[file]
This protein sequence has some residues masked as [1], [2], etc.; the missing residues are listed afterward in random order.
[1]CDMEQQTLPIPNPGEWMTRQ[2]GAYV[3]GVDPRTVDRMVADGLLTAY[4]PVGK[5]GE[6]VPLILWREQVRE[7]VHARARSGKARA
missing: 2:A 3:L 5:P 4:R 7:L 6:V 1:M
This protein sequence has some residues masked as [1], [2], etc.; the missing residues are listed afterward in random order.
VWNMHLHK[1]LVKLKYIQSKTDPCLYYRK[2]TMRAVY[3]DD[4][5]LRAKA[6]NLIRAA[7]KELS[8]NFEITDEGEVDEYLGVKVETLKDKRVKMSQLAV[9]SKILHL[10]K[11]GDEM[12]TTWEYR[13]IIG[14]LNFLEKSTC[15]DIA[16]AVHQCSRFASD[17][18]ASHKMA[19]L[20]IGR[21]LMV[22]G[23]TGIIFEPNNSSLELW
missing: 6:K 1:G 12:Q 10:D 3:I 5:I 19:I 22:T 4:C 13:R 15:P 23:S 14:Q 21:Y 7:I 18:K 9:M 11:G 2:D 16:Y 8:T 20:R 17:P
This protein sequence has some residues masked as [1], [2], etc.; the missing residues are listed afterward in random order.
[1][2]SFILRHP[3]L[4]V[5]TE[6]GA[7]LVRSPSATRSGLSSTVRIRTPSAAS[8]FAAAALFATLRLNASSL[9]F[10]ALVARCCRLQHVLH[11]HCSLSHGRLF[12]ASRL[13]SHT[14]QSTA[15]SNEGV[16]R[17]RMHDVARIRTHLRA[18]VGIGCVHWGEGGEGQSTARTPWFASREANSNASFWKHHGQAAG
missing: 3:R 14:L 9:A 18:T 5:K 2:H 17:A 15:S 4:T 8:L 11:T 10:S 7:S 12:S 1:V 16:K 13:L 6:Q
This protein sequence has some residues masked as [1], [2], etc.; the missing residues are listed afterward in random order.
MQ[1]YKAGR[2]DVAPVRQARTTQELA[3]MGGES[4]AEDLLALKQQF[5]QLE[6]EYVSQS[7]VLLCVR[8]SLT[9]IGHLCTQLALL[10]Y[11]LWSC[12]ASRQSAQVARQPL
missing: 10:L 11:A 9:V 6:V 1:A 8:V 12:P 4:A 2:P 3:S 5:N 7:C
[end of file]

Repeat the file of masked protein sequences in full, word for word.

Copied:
This protein sequence has some residues masked as [1], [2], etc.; the missing residues are listed afterward in random order.
[1]CDMEQQTLPIPNPGEWMTRQ[2]GAYV[3]GVDPRTVDRMVADGLLTAY[4]PVGK[5]GE[6]VPLILWREQVRE[7]VHARARSGKARA
missing: 2:A 3:L 5:P 4:R 7:L 6:V 1:M
This protein sequence has some residues masked as [1], [2], etc.; the missing residues are listed afterward in random order.
VWNMHLHK[1]LVKLKYIQSKTDPCLYYRK[2]TMRAVY[3]DD[4][5]LRAKA[6]NLIRAA[7]KELS[8]NFEITDEGEVDEYLGVKVETLKDKRVKMSQLAV[9]SKILHL[10]K[11]GDEM[12]TTWEYR[13]IIG[14]LNFLEKSTC[15]DIA[16]AVHQCSRFASD[17][18]ASHKMA[19]L[20]IGR[21]LMV[22]G[23]TGIIFEPNNSSLELW
missing: 6:K 1:G 12:Q 10:D 3:I 5:I 19:I 22:T 4:C 13:R 15:P 23:S 14:Q 21:Y 7:I 18:K 9:M 11:G 2:D 16:Y 8:T 20:R 17:P
This protein sequence has some residues masked as [1], [2], etc.; the missing residues are listed afterward in random order.
[1][2]SFILRHP[3]L[4]V[5]TE[6]GA[7]LVRSPSATRSGLSSTVRIRTPSAAS[8]FAAAALFATLRLNASSL[9]F[10]ALVARCCRLQHVLH[11]HCSLSHGRLF[12]ASRL[13]SHT[14]QSTA[15]SNEGV[16]R[17]RMHDVARIRTHLRA[18]VGIGCVHWGEGGEGQSTARTPWFASREANSNASFWKHHGQAAG
missing: 3:R 14:L 9:A 18:T 5:K 2:H 17:A 15:S 4:T 8:L 11:T 10:S 7:S 12:S 1:V 16:K 13:L 6:Q
This protein sequence has some residues masked as [1], [2], etc.; the missing residues are listed afterward in random order.
MQ[1]YKAGR[2]DVAPVRQARTTQELA[3]MGGES[4]AEDLLALKQQF[5]QLE[6]EYVSQS[7]VLLCVR[8]SLT[9]IGHLCTQLALL[10]Y[11]LWSC[12]ASRQSAQVARQPL
missing: 10:L 11:A 9:V 6:V 1:A 8:V 12:P 4:A 2:P 3:S 5:N 7:C